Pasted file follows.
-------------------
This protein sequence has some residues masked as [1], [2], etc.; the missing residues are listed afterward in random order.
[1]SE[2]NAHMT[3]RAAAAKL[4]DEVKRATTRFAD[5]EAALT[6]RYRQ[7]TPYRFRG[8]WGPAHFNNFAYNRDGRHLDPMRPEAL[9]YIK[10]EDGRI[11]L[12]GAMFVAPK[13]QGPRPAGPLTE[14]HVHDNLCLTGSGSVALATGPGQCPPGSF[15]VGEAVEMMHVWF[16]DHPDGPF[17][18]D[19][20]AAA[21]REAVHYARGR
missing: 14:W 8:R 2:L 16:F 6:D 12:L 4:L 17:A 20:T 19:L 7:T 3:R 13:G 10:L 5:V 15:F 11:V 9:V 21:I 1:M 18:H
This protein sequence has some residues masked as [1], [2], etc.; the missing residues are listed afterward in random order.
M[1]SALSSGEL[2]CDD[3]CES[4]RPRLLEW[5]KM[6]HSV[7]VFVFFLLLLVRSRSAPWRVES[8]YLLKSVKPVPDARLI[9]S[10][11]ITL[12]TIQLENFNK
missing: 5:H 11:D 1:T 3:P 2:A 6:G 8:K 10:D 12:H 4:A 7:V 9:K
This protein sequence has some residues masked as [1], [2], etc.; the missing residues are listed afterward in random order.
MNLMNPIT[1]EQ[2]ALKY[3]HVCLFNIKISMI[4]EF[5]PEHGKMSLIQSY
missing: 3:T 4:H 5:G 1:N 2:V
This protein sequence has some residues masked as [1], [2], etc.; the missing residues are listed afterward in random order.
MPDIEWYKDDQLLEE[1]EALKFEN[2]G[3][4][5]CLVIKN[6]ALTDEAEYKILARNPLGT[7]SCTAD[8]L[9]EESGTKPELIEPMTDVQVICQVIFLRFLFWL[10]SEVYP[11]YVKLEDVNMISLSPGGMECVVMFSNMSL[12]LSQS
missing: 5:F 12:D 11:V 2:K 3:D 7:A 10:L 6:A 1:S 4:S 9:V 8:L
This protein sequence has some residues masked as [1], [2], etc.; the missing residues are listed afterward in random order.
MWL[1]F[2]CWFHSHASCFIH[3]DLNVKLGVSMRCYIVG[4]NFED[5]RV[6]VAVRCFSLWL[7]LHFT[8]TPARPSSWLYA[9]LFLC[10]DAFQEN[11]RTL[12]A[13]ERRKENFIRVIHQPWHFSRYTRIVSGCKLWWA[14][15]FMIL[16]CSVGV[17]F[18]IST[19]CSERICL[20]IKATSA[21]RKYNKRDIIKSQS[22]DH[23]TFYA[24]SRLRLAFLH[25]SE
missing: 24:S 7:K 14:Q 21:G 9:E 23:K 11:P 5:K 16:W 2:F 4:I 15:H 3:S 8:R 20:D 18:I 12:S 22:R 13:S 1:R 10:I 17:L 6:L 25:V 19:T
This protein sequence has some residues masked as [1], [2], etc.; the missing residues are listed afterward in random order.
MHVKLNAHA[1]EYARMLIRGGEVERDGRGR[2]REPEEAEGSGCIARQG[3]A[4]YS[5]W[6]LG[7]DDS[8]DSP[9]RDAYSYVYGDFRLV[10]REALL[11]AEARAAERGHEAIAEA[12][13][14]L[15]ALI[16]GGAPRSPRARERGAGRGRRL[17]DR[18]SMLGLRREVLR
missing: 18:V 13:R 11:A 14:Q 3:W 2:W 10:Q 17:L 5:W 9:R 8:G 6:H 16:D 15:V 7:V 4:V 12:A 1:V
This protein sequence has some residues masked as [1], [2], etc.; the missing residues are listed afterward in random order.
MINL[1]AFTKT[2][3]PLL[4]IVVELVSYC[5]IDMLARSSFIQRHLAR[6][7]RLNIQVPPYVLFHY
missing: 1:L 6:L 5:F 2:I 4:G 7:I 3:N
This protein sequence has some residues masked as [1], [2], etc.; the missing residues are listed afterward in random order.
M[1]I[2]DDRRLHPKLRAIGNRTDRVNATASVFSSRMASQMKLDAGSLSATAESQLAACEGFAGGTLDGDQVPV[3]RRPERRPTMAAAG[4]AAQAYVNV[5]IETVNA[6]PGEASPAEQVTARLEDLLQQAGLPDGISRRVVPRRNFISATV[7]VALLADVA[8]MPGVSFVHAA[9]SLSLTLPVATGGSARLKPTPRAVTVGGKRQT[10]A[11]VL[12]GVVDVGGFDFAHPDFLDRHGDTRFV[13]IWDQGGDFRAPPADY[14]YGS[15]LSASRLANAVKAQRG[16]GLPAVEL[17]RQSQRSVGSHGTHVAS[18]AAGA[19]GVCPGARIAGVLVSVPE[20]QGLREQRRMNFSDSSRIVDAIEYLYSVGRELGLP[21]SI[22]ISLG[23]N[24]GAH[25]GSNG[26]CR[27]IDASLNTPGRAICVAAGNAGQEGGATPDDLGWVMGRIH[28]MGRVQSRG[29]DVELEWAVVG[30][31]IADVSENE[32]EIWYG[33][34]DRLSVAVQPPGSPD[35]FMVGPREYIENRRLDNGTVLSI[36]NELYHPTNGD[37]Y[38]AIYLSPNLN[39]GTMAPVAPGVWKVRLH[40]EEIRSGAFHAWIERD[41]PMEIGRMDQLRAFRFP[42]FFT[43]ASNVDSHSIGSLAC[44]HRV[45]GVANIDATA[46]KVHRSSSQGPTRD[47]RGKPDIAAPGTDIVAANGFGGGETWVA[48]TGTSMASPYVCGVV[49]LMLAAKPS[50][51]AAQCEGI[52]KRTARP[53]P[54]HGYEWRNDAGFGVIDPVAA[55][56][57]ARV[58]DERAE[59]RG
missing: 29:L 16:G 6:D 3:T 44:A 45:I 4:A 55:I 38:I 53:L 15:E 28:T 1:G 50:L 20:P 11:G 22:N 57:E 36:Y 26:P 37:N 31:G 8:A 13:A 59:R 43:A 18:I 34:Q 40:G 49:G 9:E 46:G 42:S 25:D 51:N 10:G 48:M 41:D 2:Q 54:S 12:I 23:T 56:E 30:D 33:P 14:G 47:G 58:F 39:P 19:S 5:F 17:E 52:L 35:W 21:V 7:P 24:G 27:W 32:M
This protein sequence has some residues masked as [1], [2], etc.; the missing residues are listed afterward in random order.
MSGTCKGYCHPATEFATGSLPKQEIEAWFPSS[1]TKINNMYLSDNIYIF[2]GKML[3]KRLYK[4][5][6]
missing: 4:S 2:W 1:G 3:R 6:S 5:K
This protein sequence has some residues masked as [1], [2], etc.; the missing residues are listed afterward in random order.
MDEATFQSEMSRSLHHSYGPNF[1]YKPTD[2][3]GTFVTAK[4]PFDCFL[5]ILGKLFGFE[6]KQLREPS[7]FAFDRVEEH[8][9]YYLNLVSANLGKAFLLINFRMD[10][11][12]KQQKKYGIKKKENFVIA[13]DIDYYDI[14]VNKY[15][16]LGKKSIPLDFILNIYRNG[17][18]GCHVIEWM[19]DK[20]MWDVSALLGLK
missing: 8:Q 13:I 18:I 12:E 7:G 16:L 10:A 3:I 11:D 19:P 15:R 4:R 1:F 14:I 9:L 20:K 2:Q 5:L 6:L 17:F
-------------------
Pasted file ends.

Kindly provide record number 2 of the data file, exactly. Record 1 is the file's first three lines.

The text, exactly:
This protein sequence has some residues masked as [1], [2], etc.; the missing residues are listed afterward in random order.
M[1]SALSSGEL[2]CDD[3]CES[4]RPRLLEW[5]KM[6]HSV[7]VFVFFLLLLVRSRSAPWRVES[8]YLLKSVKPVPDARLI[9]S[10][11]ITL[12]TIQLENFNK
missing: 5:H 11:D 1:T 3:P 2:A 6:G 8:K 10:D 12:H 4:A 7:V 9:K